A Test Plan for Sensitivity of Hollow Fiber Spacesuit Water Membrane Evaporator Systems to Potable Water Constituents, Contaminants and Air Bubbles 2008-01-2113
The Spacesuit Water Membrane Evaporator (SWME) is the baseline heat rejection technology selected for development for the Constellation lunar suit. The first SWME prototype, designed, built, and tested at Johnson Space Center in 1999 used a Teflon hydrophobic porous membrane sheet shaped into an annulus to provide cooling to the coolant loop through water evaporation to the vacuum of space. This present study describes the test methodology and planning to compare the test performance of three commercially available hollow fiber materials as alternatives to the sheet membrane prototype for SWME, in particular, a porous hydrophobic polypropylene, and two variants that employ ion exchange through non-porous hydrophilic modified Nafion. Contamination tests will be performed to probe for sensitivities of the candidate SWME elements to ordinary constituents that are expected to be found in the potable water provided by the vehicle, the target feedwater source. Some of the impurities in potable water are volatile, such as the organics, while others, such as the metals and inorganic ions are nonvolatile. The non-volatile constituents will concentrate in the SWME as evaporated water from the loop is replaced by the feedwater. At some point in the SWME mission lifecycle as the concentrations of the non-volatiles increase, the solubility limits of one or more of the constituents may be reached. The resulting presence of precipitate in the coolant water may begin to plug pores and tube channels and affect the SWME performance. Sensitivity to macro-particles, lunar dust simulant, air bubbles and back pressure regulation will also be investigated.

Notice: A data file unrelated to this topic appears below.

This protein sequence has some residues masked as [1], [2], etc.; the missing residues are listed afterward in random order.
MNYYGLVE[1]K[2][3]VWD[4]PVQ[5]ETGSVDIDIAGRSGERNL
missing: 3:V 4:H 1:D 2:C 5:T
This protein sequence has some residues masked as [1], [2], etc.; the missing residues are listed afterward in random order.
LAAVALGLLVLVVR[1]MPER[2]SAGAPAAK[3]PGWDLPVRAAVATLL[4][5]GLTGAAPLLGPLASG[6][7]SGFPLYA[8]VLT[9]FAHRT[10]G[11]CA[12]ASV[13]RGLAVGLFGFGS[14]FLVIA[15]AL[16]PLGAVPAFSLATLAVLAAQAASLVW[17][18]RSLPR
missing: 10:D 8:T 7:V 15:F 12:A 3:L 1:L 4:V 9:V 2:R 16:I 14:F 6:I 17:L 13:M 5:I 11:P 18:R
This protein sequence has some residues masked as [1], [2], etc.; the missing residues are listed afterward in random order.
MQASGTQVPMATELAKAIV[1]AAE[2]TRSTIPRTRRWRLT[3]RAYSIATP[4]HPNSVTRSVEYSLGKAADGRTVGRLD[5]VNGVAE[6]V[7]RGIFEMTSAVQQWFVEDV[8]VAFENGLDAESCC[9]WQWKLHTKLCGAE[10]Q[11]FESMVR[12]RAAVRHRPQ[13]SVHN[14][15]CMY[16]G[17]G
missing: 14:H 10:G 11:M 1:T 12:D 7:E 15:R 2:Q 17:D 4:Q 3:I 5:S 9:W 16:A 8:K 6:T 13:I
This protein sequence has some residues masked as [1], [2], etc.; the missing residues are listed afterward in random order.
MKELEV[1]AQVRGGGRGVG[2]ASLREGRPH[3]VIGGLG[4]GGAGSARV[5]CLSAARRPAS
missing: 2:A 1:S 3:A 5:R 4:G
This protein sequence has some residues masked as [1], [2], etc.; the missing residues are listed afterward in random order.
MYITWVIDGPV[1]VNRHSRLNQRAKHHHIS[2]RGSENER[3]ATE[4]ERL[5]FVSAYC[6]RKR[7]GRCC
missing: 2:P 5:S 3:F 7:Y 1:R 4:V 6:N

Citation: Bue, G., Trevino, L., Fritts, S., and Tsioulos, G., "A Test Plan for Sensitivity of Hollow Fiber Spacesuit Water Membrane Evaporator Systems to Potable Water Constituents, Contaminants and Air Bubbles," SAE Technical Paper 2008-01-2113, 2008, https://doi.org/10.4271/2008-01-2113. Download Citation
Grant C. Bue, Luis A. Trevino, Sharon Fritts, Gus Tsioulos
NASA Johnson Space Center, ESCG-Jacobs-Svedrup, Wyle Laboratories
International Conference On Environmental Systems